Use same dosing recommendations for patients with spasticity of cerebral origin. Pediatric patients under 12 years seemed to require a lower daily dose in clinical trials. Average daily dose for patients under 12 years was 274 mcg/day, with a range of 24 to 1,199 mcg/day. Dosage requirement for pediatric patients over 12 years does not seem to be different from that of adult patients. Determination of the optimal Gablofen dose requires individual titration. The lowest dose with an optimal response should be used.
Potential need for dose adjustments in chronic use
During long term treatment, approximately 5% (28/627) of patients become refractory to increasing doses. There is not sufficient experience to make firm recommendations for tolerance treatment; however, this “tolerance” has been treated on occasion, in hospital, by a “drug holiday” consisting of the gradual reduction of intrathecal baclofen over a 2 to 4 week period and switching to alternative methods of spasticity management. After the “drug holiday,” intrathecal baclofen may be restarted at the initial continuous infusion dose.
Particulate matter and discoloration
Parenteral drug products should be inspected for particulate matter and discoloration prior to administration, whenever solution and container permit.
Use the 1 mL screening syringe only (50 mcg/mL) for bolus injection into the subarachnoid space. For a 50 mcg bolus dose, use 1 mL of the screening syringe. Use 1.5 mL of 50 mcg/mL baclofen injection for a 75 mcg bolus dose. For the maximum screening dose of 100 mcg, use 2 mL of 50 mcg/mL beclofen injection (2 screening syringes)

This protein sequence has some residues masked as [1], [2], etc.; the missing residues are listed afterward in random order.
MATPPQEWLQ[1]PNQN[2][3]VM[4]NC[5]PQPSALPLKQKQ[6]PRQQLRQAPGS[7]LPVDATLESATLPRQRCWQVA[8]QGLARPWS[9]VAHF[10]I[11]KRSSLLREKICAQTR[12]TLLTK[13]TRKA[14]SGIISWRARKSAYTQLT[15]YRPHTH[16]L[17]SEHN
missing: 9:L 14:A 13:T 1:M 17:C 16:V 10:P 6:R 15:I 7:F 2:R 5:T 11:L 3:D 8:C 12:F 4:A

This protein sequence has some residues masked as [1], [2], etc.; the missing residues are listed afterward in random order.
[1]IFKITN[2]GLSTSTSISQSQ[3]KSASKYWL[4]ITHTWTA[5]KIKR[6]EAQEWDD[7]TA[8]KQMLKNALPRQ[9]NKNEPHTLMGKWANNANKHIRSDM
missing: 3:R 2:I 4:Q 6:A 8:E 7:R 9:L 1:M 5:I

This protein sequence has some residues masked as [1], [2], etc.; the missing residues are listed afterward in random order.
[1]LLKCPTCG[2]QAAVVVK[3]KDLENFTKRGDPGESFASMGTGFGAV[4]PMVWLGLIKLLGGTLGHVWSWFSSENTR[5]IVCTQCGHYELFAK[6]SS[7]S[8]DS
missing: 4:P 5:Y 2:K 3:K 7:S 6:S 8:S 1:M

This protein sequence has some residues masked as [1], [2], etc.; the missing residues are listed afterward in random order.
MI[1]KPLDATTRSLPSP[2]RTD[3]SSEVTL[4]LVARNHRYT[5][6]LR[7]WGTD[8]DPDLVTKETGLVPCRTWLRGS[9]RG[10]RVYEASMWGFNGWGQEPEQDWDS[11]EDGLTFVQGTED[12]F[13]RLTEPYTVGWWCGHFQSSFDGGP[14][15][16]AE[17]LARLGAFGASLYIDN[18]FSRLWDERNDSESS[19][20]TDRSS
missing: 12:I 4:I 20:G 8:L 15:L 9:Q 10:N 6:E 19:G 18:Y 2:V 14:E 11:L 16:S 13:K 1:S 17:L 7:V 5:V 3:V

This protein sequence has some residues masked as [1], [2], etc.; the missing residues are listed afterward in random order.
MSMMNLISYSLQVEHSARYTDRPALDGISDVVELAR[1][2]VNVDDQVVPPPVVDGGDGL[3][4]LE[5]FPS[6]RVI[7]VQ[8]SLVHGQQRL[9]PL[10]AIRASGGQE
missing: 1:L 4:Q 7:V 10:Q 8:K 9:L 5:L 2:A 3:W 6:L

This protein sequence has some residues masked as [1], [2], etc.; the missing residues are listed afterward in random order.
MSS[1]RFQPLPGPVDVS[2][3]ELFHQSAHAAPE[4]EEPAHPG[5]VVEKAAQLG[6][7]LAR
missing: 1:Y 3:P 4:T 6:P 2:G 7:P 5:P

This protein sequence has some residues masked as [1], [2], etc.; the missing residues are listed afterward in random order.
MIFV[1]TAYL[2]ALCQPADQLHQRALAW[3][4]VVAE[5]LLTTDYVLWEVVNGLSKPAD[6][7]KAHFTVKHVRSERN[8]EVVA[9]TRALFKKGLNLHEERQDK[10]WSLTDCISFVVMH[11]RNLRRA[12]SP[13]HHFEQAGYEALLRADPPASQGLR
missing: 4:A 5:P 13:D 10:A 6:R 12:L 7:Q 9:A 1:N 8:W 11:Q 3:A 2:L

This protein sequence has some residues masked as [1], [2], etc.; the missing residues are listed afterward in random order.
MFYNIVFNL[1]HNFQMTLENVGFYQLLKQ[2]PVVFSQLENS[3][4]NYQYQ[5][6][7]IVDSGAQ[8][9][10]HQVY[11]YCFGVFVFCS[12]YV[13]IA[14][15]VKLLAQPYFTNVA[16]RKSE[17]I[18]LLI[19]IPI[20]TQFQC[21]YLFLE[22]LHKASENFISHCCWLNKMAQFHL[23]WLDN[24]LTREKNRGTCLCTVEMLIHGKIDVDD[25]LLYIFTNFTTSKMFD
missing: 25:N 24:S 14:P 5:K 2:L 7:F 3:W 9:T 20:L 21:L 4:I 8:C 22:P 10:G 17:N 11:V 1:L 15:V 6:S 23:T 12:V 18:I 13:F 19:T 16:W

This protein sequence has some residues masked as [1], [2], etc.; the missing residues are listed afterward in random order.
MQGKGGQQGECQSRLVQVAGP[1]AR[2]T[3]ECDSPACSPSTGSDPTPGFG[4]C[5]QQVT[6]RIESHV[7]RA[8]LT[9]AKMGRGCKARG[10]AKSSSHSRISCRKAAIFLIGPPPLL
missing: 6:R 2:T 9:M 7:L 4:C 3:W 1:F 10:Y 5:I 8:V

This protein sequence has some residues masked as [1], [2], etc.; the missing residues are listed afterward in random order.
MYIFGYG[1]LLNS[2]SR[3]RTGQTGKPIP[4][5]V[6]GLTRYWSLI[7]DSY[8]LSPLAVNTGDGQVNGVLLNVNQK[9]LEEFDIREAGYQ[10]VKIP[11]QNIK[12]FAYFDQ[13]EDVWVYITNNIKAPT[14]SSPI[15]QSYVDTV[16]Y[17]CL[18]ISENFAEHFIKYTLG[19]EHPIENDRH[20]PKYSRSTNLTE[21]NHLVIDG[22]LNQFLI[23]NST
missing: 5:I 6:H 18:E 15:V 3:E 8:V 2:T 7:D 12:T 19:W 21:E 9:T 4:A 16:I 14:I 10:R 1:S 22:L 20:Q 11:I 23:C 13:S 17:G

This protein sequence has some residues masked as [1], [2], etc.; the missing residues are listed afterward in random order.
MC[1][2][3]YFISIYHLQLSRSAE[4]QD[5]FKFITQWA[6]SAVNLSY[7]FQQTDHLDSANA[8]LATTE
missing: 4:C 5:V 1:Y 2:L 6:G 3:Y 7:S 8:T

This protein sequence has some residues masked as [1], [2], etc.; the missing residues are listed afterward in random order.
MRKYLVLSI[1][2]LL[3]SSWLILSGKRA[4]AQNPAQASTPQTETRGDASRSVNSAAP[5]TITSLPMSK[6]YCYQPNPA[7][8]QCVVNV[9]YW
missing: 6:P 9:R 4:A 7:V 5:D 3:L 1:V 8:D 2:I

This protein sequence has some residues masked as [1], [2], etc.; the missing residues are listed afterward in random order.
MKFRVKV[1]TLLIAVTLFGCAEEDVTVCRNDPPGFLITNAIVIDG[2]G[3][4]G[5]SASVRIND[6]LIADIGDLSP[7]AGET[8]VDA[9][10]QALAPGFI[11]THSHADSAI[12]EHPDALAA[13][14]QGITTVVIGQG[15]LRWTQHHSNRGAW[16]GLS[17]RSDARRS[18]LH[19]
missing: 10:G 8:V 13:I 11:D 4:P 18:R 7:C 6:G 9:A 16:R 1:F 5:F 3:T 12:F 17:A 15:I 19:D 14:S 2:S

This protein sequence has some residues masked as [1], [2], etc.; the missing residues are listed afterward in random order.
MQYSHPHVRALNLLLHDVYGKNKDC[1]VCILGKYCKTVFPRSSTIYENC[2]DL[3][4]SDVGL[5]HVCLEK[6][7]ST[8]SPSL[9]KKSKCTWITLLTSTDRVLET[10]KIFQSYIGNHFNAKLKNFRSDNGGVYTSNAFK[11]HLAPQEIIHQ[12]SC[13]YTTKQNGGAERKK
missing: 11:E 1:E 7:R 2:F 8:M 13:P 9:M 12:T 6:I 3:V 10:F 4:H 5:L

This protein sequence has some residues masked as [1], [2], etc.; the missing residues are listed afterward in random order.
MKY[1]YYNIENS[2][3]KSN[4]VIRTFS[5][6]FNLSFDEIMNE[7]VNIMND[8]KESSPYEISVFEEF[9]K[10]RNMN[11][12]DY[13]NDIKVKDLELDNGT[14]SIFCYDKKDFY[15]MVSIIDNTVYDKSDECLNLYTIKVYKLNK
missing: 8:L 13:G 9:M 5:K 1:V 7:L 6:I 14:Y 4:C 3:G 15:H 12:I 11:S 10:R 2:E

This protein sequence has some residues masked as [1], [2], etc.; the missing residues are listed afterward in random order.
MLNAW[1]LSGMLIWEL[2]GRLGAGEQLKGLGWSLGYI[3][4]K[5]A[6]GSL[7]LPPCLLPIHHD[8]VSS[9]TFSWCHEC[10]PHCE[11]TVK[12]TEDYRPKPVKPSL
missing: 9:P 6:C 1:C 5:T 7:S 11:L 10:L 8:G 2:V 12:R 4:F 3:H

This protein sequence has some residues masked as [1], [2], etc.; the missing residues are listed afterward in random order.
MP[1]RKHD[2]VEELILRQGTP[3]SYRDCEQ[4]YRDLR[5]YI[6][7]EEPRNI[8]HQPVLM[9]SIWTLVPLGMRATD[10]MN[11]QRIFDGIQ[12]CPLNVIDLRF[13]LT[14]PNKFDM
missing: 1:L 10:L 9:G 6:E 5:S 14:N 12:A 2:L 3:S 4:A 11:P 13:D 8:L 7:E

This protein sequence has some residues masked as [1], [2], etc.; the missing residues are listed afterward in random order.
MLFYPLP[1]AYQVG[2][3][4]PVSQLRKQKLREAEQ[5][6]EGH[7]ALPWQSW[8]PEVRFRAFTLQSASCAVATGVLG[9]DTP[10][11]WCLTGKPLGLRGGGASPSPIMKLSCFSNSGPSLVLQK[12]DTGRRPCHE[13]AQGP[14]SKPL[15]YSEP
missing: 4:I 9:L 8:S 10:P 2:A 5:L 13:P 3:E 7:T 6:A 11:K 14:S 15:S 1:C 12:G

The specific concentration that should be used depends upon the total daily dose required as well as the delivery rate of the pump. For patients who require concentrations other than 500 mcg/mL or 2,000 mcg/mL, Gablofen must be diluted with sterile preservative free Sodium Chloride for Injection, USP.
Intrathecal baclofen is most often administered in a continuous infusion mode immediately following implant. For those patients implanted with programmable pumps who have achieved relatively satisfactory control on continuous infusion, further benefit may be attained using more complex schedules of Gablofen delivery. For example, patients who have increased spasms at night may require a 20% increase in their hourly infusion rate. Changes in flow rate should be programmed to start two hours before the time of desired clinical effect.
Dosage Forms And Strengths
Gablofen is a sterile, pyrogen-free, isotonic solution free of antioxidants, preservatives or other potentially neurotoxic additives indicated only for intrathecal administration. The drug is stable in solution at 37° C and compatible with CSF. Each milliliter of Gablofen contains baclofen USP 50 mcg, 500 mcg, 1,000 mcg or 2,000 mcg and sodium chloride 9 mg in Water for Injection; pH range is 5.5-7.5. Each vial or syringe is intended for SINGLE USE ONLY. Discard any unused portion. DO NOT AUTOCLAVE.
Storage And Handling
Gablofen (baclofen injection) is available in a single use syringe of 1 mL containing 50 mcg (50 mcg/mL) and in single use vials of 10,000 mcg per 20 mL (500 mcg/mL), 20,000 mcg per 20 mL (1,000 mcg/mL), and 40,000 mcg per 20 mL (2,000 mcg/mL) for intrathecal administration only.
50 mcg per mL
NDC 45945-151-01: 1 mL Syringe – 50 mcg per 1 mL
500 mcg per mL
NDC 45945-155-02: 20 mL Vial – 10,000 mcg per 20 mL
1,000 mcg per mL
NDC 45945-156-02: 20 mL Vial – 20,000 mcg per 20 mL
2,000 mcg per mL
NDC 45945-157-02: 20 mL Vial – 40,000 mcg per 20 mL
Does not require refrigeration.
Do not store above 86°F (30°C).
Do not freeze.
Do not heat sterilize.
Manufactured by: Cangene bioPharma, Inc. 1111 S. Paca Street, Baltimore MD 21230-2591 USA. Manufactured for: CNS Therapeutics Inc., 332 Minnesota Street, Suite W1750, St. Paul MN 55101 USA. Rev. 12/2011
Last reviewed on RxList: 1/29/2013
This monograph has been modified to include the generic and brand name in many instances.
Additional Gablofen Information